Factual Allegations: No Cold Calling, No Recruiting, and Limitations on Salary Offers
The consolidated complaint seeks lost compensation and treble damages for the alleged anti-competitive employment practices of Adobe, Apple, Google, Intel Corporation, Intuit, Lucasfilm, and Pixar. The complaint alleges the defendants conspired and formed agreements to (1) not recruit each other’s employees; (2) provide notification when making an offer to another’s employee (without the knowledge or consent of that employee); and (3) cap pay packages offered to prospective employees at the initial offer.
Starting with Lucasfilm and Pixar, and continuing until at least 2009 with all defendants, the companies entered into no solicitation, no cold-calling, no hiring, no poaching, and other anticompetitive agreements, with the intent to reduce employee compensation and mobility. As additional companies joined the alleged conspiracy, competition among participating companies for labor decreased. Compensation of defendants’ employees was less than what would have been paid in a properly functioning labor market where employers compete for workers.
The class action followed an investigation by the U.S. Department of Justice. After that investigation was made public, defendants agreed to end the anticompetitive agreements. However, no compensation was provided to employees of defendants. The class action seeks lost pay for the employees who were targeted by defendants’ alleged conspiracy.
Earlier Case Procedural History
On May 4, 2011, a former software engineer at Lucasfilm filed a class action lawsuit charging Adobe Systems Inc., Apple Inc., Google Inc., Intel Corporation, Intuit Inc., Lucasfilm Ltd., and Pixar with violations of antitrust laws by conspiring to fix and restrict the pay of their employees and entering into “no solicitation” agreements with each other. Similar complaints were later filed by other employees, and the cases were consolidated before federal Judge Lucy H. Koh under the caption In re High-Tech Employee Antitrust Litigation, Case No. 11-CV-2509-LHK. In 2012, Judge Koh denied in substantial part the defendants’ joint motion to dismiss the case.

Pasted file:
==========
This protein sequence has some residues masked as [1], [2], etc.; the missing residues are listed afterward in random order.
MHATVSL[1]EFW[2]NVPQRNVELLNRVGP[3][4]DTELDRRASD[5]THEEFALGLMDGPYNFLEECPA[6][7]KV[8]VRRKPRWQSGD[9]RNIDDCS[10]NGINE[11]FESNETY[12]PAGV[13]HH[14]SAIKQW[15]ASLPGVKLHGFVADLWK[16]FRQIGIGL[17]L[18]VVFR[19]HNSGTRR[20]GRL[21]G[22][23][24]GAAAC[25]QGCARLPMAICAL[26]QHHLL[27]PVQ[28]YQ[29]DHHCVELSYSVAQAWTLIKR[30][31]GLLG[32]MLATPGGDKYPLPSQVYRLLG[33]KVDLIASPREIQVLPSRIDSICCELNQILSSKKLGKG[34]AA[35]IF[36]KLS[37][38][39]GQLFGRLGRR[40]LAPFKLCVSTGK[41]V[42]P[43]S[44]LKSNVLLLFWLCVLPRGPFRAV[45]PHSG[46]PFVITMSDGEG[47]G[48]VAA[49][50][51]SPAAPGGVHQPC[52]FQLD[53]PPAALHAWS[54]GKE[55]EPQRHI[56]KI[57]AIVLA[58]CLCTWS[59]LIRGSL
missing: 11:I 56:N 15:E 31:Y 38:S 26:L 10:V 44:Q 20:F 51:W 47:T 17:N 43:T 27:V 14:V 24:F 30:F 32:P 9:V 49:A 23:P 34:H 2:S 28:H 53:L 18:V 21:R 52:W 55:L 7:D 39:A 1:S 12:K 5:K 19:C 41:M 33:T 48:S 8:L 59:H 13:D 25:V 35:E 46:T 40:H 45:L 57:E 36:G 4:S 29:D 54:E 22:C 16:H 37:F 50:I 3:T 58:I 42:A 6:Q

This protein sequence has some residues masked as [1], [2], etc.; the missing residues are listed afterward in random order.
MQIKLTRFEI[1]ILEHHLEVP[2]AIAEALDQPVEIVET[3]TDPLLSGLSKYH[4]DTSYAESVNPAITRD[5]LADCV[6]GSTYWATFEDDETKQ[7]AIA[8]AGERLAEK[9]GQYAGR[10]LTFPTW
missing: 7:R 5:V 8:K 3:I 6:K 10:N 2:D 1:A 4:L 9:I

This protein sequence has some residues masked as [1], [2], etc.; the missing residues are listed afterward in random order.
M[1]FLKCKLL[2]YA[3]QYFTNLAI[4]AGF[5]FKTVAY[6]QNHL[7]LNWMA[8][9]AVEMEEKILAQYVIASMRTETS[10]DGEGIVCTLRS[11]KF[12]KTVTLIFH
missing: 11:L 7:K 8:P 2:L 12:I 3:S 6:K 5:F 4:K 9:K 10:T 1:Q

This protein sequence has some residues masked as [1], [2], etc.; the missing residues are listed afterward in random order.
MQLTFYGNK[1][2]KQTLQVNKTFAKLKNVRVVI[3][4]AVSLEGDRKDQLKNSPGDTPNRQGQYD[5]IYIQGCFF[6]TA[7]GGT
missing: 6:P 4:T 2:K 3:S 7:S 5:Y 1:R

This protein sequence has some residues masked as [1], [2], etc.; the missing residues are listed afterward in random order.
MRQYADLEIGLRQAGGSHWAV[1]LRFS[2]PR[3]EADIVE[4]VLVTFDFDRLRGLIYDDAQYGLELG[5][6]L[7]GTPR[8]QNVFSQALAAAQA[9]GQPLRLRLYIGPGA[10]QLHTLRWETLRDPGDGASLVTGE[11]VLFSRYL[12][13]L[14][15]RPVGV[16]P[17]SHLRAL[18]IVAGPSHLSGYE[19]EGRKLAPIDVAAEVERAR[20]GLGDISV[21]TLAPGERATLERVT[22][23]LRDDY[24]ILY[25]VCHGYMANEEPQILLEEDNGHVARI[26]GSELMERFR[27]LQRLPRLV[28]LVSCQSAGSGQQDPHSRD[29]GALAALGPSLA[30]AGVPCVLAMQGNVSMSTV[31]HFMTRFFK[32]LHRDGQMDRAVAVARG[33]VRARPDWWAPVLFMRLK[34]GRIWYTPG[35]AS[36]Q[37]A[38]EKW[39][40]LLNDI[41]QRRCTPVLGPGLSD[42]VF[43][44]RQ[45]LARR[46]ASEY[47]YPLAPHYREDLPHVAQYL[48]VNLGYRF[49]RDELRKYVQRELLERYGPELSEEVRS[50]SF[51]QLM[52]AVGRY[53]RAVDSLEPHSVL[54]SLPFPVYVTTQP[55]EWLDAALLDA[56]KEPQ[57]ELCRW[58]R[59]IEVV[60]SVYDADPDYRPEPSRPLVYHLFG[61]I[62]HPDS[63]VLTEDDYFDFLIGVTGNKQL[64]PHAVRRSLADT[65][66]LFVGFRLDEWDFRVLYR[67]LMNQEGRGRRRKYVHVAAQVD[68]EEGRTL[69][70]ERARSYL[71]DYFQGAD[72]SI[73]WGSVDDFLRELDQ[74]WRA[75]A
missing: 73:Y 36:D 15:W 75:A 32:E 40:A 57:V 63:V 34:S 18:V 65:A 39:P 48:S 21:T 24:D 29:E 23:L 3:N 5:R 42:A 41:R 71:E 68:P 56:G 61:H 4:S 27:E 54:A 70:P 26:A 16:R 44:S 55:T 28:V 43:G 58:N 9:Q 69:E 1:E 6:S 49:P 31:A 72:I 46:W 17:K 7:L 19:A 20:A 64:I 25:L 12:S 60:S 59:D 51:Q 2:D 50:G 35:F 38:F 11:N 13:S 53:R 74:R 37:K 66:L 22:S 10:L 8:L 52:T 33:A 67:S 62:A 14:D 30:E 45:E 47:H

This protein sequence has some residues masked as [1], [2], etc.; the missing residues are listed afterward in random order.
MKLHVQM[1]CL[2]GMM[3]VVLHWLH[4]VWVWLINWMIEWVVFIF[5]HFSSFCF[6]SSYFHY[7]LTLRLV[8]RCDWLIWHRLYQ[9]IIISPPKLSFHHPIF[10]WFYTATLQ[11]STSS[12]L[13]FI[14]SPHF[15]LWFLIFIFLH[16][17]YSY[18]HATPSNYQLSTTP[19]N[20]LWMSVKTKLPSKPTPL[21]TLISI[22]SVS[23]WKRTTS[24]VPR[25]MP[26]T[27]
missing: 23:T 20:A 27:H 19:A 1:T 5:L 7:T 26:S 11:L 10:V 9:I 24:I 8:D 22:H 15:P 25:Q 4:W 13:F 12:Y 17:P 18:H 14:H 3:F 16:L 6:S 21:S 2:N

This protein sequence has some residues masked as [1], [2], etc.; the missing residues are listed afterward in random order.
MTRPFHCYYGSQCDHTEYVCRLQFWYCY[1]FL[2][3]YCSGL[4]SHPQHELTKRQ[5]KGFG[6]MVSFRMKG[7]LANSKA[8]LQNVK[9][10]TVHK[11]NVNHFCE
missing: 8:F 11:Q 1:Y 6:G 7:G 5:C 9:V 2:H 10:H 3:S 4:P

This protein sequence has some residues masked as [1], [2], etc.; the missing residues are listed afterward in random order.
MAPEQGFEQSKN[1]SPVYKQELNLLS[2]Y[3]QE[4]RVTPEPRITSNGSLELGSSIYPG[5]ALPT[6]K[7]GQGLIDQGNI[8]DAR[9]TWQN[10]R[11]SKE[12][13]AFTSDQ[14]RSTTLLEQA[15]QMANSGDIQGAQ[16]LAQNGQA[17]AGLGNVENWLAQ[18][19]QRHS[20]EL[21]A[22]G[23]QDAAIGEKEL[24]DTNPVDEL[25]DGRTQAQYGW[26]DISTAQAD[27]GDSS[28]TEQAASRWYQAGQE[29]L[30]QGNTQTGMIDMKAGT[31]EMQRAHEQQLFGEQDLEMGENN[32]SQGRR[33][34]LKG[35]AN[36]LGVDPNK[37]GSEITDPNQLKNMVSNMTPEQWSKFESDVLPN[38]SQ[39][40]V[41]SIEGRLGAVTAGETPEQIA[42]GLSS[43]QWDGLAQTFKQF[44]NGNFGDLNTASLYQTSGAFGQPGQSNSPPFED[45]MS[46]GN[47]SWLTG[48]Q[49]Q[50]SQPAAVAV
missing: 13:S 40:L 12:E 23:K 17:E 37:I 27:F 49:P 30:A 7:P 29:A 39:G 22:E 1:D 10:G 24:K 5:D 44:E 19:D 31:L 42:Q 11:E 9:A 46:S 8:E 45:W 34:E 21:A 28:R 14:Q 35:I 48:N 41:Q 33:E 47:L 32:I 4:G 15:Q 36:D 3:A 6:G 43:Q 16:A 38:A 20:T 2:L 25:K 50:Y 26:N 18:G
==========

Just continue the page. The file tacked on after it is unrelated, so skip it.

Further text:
On October 24, 2013, as summarized above, the Court granted plaintiffs’ motion to certify the Class. On October 25, 2013, the San Jose Mercury News published an in-depth article on Judge Koh’s order. In the article, Lieff Cabraser attorney Kelly Dermody noted that the order sends an important message “that people need to pay more attention to employee rights and fairness in the workplace.” Other media outlets that reported on the Court’s order included Bloomberg/Businessweek, the San Francisco Chronicle, CNET, and the Verge.
Contact Lieff Cabraser
Current and former employees of Adobe, Apple, Google, Intel, and other high-tech companies who wish to learn more about this lawsuit or to report their experiences may contact us online by using the form below. Or you may contact a Lieff Cabraser attorney at (415) 956-1000. All information will be kept strictly confidential as provided under law.
We will review your case without charge or obligation. Lieff Cabraser agrees to protect your name and all confidential information you submit against disclosure, publication or unauthorized use to the full extent under the law.